Appellant discussed the original charges at issue in the present case with Maus on several occasions between May 21 and 23, 1996. At that time, Maus "was on terminal leave and working in a [civilian] law firm in El Paso, Texas." The record contains little information concerning the nature of the discussions or the amount of preparation, if any, engaged in by Maus. In a post-trial affidavit, Maus noted that "I spoke with SSG Spriggs regarding legal issues he was facing and I gave him legal advice." One of the subjects they discussed was the question whether Maus -- who was in civilian practice while on terminal leave -- would represent appellant. According to appellant, Maus "said he would, if he could."

On May 23, appellant was apprehended by military law enforcement officials. According to the Criminal Investigation Command Agent Activity Summary submitted on appeal by appellate counsel, appellant "request[ed] that we contact his attorney, Mr. MAUS . . . ." The summary added: "SA HERNANDEZ contacted Mr. MAUS, but he was not at his office. Left message with his reception [sic] to have Mr. MAUS contact this office."

The following day, May 24, CPT Joel Novak was notified by his senior defense counsel (SDC) that he "might be detailed to represent" appellant at a pretrial confinement hearing. According to Novak, the SDC told him that Maus had represented appellant previously and that it was likely that appellant would be requesting Maus to be his attorney. The SDC also said it was "likely" that Novak would "be detailed to represent" appellant "beyond the pretrial confinement hearing, pending possible representation by CPT Maus."

When Novak met with appellant on May 24, appellant stated "that he wanted to be represented by CPT Maus." Appellant also informed Novak that Maus "was now a civilian." Novak noted in response that Maus either "was" or "might still be" on active duty and that appellant "possibly... could obtain CPT Maus as his" IMC.

According to Novak, appellant "was not sure if he was going to hire CPT Maus as a civilian, submit an[] IMC request, or go to trial without his counsel of choice." At some point after May 24, appellant asked Novak to submit a request for Maus to serve as his IMC. Appellant also suggested that he wanted CPT Utz to serve as his IMC if Maus was not available. Novak subsequently determined that CPT Utz was "unable to represent SSG Spriggs due to conflicts."

Maus, who remained on terminal leave, was separated from active duty (ETS) on June 24 and entered the Individual Ready Reserve (IRR) on that date. On June 27, appellant submitted a memorandum to the convening authority, through the Staff Judge Advocate (SJA), requesting that Maus serve as his IMC for a pending pretrial investigation under Article 32, UCMJ, 10 USC § 832, and possible court-martial. Although the request remained pending when the Article 32 investigation commenced on July 1, appellant was willing to proceed with the Article 32 represented only by his detailed defense counsel, CPT Novak. Appellant was informed by the SJA on July 19 that the IMC request would not be forwarded to the convening authority because Maus no longer was on active duty.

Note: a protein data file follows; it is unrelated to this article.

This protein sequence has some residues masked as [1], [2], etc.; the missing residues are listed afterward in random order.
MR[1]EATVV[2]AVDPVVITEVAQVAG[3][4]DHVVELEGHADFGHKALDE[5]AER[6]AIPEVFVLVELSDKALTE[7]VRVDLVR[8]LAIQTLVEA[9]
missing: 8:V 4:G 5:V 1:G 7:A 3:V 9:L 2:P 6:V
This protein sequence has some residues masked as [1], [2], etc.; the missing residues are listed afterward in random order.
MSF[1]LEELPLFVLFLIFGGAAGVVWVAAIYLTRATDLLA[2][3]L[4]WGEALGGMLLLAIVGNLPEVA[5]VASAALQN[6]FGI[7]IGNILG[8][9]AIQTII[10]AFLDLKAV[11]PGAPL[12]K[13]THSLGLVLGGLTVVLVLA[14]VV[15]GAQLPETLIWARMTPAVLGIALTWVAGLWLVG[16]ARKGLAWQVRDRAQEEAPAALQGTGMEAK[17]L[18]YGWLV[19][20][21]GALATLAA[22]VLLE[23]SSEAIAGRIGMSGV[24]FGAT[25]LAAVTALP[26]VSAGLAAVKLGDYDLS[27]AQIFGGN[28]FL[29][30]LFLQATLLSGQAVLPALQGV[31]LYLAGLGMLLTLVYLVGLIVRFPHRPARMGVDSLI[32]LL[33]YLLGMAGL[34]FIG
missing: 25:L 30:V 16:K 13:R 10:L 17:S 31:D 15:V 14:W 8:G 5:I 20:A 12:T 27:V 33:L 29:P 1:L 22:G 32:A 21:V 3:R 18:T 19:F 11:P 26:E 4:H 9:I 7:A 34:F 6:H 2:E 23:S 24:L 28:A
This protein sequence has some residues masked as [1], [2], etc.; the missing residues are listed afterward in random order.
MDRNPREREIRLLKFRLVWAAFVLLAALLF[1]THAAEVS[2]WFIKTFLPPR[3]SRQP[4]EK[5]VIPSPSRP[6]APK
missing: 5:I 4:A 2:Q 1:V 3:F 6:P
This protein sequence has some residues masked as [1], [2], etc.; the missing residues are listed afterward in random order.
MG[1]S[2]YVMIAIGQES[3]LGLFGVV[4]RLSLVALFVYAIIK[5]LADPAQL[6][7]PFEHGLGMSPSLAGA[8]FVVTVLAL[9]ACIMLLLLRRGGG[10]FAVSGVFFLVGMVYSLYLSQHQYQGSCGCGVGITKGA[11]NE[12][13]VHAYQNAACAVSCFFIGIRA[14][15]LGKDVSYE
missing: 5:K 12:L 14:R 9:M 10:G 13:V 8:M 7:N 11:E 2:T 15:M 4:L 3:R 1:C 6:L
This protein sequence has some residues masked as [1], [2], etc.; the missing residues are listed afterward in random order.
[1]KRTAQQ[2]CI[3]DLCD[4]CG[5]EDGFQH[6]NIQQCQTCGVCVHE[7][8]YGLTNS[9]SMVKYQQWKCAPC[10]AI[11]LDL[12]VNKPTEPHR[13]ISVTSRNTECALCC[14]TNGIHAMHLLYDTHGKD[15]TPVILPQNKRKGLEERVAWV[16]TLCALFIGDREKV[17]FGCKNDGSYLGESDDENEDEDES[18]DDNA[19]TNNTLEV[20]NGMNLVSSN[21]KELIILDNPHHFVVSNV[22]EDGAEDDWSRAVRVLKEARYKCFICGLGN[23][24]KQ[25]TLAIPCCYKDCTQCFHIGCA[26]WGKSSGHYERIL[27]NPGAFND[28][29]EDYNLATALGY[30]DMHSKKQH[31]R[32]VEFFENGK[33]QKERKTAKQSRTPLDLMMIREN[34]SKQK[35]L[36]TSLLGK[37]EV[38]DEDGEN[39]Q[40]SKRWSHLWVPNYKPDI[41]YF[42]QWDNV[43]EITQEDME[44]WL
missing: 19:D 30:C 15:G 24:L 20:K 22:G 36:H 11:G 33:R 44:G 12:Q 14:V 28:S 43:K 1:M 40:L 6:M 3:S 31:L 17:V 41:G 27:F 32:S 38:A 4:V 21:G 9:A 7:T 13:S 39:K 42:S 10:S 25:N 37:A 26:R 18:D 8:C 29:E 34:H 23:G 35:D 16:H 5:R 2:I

At the court-martial, which commenced with pretrial proceedings under Article 39(a), UCMJ, 10 USC § 839(a), on July 25, 1996, CPT Novak appeared as appellant's detailed defense counsel. The military judge advised appellant of his rights regarding representation by detailed defense counsel, individual military counsel, and civilian counsel.8

Appellant requested representation by CPT Novak and CPT Maus. The military judge was advised by the parties that CPT Maus was a reservist, that he was not on active duty, and that the IMC request had not been forwarded to the convening authority of Mausí command.

After further inquiry by the military judge, appellant stated that he wanted to be represented by CPT Maus and that he would like to keep CPT Novak as "second chair." The military judge advised appellant that if CPT Maus were to be "made available," it would "be up to the detailing authority" to decide whether CPT Novak would remain on the case.

The military judge emphasized that he would treat the defense request "as a motion, at this point, to compel forwarding the request through the channels" to CPT Mausí commander. Until that commander was required by the judge to act, the issue of whether the military judge should require Maus to be made
available as IMC would not be ripe. Trial counsel opposed forwarding the request on the grounds that Maus should not be made available because he was no longer on active duty.

Pending his ruling on the motion to forward the request and any resultant action, the military judge provided appellant with two options for the court-martial proceedings: (1) at appellant's request, the military judge would postpone proceedings after arraignment until the IMC issue was resolved; or (2) with appellant's consent, the court-martial would proceed through preliminary motions with CPT Novak as his counsel. Appellant agreed to proceed with that day's consideration of preliminary matters represented only by CPT Novak, but he continued to request representation by CPT Maus in any further proceedings.